A Dictionary of the Older Scottish Tongue (up to 1700)
Stour(e, n.1 Also: stowr(e, store, stoor, stur(e. [ME and e.m.E. stur(e, stoure (all Cursor M.), stour (Rolle), store (c1440), stowre (c1460), stoore (1570), AF estur, OF estour.]
1. (A) battle, conflict, episode of fighting, freq. in alliterative phrases as stalwart stour, stand in stour, stith in stour, etc. Also stour off battaill, etc. the most hard fought part of a battle.
(1) Fawcht in-to mony stalwart stour, For to delyuir thar countre; Barb. i 468.
The gude, at enchaufyt war Off ire, abade and held the stour; Barb. ii 396.
Thai war all to few … Agane so feill to stand in stour; Barb. viii 269.
Neuer his lif-tyme to that day Was he chaissit out of ane stour; Alex. i 2761.
Sen that we lossit our lord and cheif Gaudifeir, that styth in stour; Alex. ii 483.
Haylstanys … Sa hewy … can lycht, That [ma] peryst in that schoure Than swerdys stikkyt in that stowre; Wynt. ii 1176.
Alex[and]dyr conquerour, That throu battell and stalvairt stour In vii ȝere wan the warld; Florimond 58.
Lang time the stoure durand mycht nane ken quha had ony avantage; Hay I 57/9.
[They] best mycht stand in battall and in stouris; Hay Alex. 2522.
Thair stedis stakkerit in the stour, … the strakis war sa strang! Gol. & Gaw. 625.
Ilk ane a schort knyfe blaidit out sone; In stour stifly thay stand, With twa knyfis in hand; Rauf C. 865.
The stour was strang, and wondyr peralous, Contenyt lang with dedis chewalrous; Wall. viii 97.
K. Hart 832.
The campioun Quhilk with mony bludy woundis in to stowre Victoriusly discomfit the dragoun; Asl. MS II 271/26.
We, that bene … keyn men in a stour; Doug. ix x 30.
All the flour … of this realm dyd stryve in stour; Doug. xi vii 44.
How forcy cheiftanis, in mony bludy stouris … wan landis and honouris; Bell. Boece I cv.
Eftir this lang and felloun bargane thay mycht na langare sustene the stoure; Boece 267.
That stour it wox baith stalwart stif and strang; Stewart 21671.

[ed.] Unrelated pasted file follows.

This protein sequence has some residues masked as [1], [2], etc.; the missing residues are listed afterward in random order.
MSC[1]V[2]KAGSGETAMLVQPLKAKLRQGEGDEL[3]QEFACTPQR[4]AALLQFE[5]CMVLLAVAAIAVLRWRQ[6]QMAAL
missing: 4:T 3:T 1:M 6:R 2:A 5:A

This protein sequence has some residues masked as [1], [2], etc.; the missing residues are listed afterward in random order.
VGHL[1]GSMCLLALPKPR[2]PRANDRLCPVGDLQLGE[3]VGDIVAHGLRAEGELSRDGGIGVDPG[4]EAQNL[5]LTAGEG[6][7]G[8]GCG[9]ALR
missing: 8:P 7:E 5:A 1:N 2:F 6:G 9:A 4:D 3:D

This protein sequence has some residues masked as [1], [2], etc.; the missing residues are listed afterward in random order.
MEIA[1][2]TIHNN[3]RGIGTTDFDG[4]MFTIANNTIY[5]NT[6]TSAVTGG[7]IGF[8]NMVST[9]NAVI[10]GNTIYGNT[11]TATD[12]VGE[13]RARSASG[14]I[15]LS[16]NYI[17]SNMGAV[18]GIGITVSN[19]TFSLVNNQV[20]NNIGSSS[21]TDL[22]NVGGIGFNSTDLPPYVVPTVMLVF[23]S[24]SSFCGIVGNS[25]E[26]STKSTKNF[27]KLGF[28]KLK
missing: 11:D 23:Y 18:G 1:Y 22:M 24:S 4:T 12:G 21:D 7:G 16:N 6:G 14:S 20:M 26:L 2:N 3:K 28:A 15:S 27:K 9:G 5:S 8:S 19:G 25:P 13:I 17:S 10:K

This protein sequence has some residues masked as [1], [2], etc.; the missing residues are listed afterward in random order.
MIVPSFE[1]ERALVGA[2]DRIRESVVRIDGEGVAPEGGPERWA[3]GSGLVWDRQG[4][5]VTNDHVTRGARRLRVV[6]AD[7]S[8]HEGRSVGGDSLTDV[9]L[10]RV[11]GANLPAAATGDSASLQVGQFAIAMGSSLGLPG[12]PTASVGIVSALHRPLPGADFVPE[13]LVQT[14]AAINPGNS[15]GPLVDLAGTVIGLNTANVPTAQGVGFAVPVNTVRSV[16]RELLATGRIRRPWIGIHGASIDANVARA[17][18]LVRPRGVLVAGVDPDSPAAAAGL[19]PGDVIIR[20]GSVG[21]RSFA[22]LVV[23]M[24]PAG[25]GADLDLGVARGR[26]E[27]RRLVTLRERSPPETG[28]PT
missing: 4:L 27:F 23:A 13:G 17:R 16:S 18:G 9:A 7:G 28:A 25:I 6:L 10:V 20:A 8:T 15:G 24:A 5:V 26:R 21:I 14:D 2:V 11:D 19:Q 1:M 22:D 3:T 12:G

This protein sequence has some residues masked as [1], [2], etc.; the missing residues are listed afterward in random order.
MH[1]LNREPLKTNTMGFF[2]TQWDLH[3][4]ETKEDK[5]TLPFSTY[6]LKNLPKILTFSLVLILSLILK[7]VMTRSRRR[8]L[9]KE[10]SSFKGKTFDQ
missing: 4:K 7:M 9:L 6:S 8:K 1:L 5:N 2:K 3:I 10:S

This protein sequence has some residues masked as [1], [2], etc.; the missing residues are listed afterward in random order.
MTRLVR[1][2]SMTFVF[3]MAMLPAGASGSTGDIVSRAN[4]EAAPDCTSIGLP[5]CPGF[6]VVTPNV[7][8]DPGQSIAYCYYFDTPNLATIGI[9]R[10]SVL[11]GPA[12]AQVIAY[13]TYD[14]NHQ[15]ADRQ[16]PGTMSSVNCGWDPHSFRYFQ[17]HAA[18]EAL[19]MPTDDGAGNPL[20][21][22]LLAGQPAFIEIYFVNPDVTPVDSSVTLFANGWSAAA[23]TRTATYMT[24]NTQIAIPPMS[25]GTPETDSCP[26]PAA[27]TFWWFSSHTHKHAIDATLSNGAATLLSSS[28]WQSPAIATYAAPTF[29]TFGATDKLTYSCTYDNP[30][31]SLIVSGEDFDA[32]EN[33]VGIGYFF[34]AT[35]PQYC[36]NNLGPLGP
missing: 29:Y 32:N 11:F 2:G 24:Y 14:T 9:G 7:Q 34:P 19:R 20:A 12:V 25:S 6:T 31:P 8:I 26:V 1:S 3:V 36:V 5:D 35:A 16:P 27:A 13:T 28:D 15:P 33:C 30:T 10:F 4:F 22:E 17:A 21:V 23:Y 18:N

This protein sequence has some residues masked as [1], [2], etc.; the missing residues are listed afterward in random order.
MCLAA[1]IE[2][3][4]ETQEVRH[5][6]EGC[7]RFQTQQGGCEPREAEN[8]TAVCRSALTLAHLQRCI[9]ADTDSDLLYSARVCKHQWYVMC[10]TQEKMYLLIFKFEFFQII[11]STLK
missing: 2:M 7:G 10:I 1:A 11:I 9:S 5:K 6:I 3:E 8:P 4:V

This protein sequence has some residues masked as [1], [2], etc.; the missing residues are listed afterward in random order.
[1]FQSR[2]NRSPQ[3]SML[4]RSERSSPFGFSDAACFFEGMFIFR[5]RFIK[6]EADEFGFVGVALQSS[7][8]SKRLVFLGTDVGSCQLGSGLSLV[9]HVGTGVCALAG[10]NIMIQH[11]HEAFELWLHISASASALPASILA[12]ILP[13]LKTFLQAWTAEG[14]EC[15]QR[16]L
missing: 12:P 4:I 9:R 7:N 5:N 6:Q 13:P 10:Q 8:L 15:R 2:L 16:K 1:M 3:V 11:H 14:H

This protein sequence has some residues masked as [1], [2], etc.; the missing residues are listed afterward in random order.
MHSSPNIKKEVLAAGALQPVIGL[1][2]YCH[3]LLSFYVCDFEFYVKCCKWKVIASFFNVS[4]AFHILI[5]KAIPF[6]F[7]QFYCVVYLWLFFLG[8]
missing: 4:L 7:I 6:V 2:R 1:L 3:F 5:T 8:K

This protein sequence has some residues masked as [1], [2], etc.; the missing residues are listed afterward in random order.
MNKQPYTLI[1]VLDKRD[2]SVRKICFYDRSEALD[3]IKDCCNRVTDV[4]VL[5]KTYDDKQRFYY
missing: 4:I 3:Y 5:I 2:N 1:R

The dolorous day … Of Floudoun feild … This gentill knycht … Vnto that stoure valiantlie did pretend; Duncan Laideus Test. 155.
His nobill bodie was never out of stoure, His bloodie sword restit never; Clar. iii 1033.
He stood then in that stalward stowre, Where there were many dintis dowre; 1574 Three Reformers 116.
So they marched till both parties mett with a terrible stour, fighting handsomlie on both sides; 1667 Highland P. II 22.
(b) Thane thru the ost he cane ga, & of al the knychtis thru the sture, Til he come til the emperoure; Leg. S. xxv 749.
(2) [They] oft in hard stour off bataill Wan [richt] gret price off chewalry; Barb. i 24.
Porrus … and the Bauderane, … I haue thame sene in stour of ficht; Alex. ii 5888.
Quhen the bataill war in the stoure of the maist hete of the fechting [etc.]; Hay I 273/5.
b. fig. or transf. (A) conflict or struggle of a different sort, chiefly with a non-material adversary, chiefly pain or death.
For the tyme cumis quhene nane Sal vthir relefe … As for to les thame [thar] payne … Na riches na possessoure Sal helpe man in-[to] that stoure; Leg. S. xxxviii 126.
To wesche man fra syn … In virgin flesche He stude in stoure, Sufferand mekill pane & dolour; Fifteen Ois 249.
Noble men … that has … corage to serf wndere hir [sc. Worthiness'] banere … and in the stoure to dreid nathing bot God; Porteous Noblenes 177/4 (A).